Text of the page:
A cartel that has existed for years is responsible for national examination leaks.
The cartel involves top officials of the Kenya National Examinations Council (Knec) and has been operating with full knowledge of the exams body and sections of the police.
According to a confidential report prepared by the Directorate of Criminal Investigations (DCI), the cartel is headed by at least five key suspects domiciled at Knec. They have been identified in the DCI report as officers A, B, C, D, E.
The cartel, detectives have said, works closely with a team of principals from various schools and police officers who guarantee them protection.
So strong is the cartel that in the past it has influenced re-setting of examination papers that it would later sell for millions of shillings.
The cartel similarly ensures the papers are only leaked to those who have paid for them and is done in good time to ensure students have enough time to take advantage of the leaks.
For instance in the 2013 Kenya Certificate of Secondary Education exams, one of the mathematics papers had leaked. It was discovered by a Knec officer (name withheld for security reasons).
Somebody had deliberately pierced a carton carrying exams printed in the United Kingdom. A fresh paper was printed and the CEO briefed the media that the council was experiencing delays in release of materials.
The tearing of the said carton, detectives established, was done by reprographics personnel allegedly under the leadership of Knec officer B. The crash printing caused Knec to contract a private company based on Likoni Road owned by an Asian. Employees here leaked the remedial paper again.
Equally intriguing is the manner in which promotions at the Kenya National Examinations Council have been done over the past few years. Knec officer B (the Knec security cartel leader), had education background qualifying entry at EC 8/9 but joined at EC 14 and had been fired by former employer.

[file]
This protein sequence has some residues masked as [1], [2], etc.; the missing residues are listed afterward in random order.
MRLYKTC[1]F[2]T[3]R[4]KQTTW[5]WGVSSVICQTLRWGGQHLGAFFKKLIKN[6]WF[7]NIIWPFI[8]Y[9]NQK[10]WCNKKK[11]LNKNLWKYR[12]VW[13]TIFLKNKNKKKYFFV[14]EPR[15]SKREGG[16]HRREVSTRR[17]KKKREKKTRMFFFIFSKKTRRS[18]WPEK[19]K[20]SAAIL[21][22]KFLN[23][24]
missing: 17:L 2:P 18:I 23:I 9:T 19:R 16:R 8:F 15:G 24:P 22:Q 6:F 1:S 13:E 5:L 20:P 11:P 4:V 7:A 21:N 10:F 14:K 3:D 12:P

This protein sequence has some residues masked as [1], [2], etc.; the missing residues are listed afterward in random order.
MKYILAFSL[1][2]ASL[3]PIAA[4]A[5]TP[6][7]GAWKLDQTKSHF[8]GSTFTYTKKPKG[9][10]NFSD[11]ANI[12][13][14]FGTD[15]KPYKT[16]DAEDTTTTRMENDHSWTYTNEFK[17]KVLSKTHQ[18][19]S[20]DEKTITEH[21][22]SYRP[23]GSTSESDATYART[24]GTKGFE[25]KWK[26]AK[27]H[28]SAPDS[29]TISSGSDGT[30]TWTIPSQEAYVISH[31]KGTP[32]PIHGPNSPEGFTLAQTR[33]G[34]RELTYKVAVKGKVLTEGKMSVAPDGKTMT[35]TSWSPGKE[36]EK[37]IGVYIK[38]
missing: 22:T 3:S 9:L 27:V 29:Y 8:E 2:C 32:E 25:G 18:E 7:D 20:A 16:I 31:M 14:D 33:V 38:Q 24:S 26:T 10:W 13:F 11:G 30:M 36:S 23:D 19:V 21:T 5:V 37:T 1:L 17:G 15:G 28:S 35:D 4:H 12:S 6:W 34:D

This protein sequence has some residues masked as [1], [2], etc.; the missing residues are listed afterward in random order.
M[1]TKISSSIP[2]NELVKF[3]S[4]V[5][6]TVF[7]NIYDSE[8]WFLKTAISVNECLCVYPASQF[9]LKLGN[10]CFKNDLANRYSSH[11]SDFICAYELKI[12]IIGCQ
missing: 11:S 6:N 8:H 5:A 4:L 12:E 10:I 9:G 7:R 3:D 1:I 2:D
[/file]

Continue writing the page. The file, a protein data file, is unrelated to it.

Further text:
A nephew of a Knec officer, reads the report, was employed in job group EC 10 but was being paid the rates of officers under job group EC12. This illegality was discovered by the Ombudsman at some stage. The illegal promotion was reversed but money not recovered.
Another case involved a woman related to a former CEO who was employed and placed in ICT in suspicious circumstances.
In 2015, another man was told he didn't qualify to apply for a position he had acted in for more than one-and-a-half years, raising questions on how he had been appointed to act in the first place.
Other illegal promotions cited in the report include another relative of a former CEO was irregularly promoted in 2012 from job group EC 10 to EC12. Four other people were promoted irregularly from job groups EC 9 to EC11, from EC5 to EC8, from EC11 to EC13 and from EC4 to EC9.
In the 2011 examinations at Sawagongo High School in Siaya County, Knec officers found the principal with leaked exam material for that and subsequent weeks.
He was arrested but other principals contributed money and bribed police officers and two Knec officials. He was released, was not prosecuted and the school's results were not cancelled.
In 2014, printed KCSE and PTE exams were shredded at South C yet the lot was supposed to have only KCSE papers. An official overseeing the exercise was found with PTE, Business and Technical exams yet she was not authorised access to the other exams.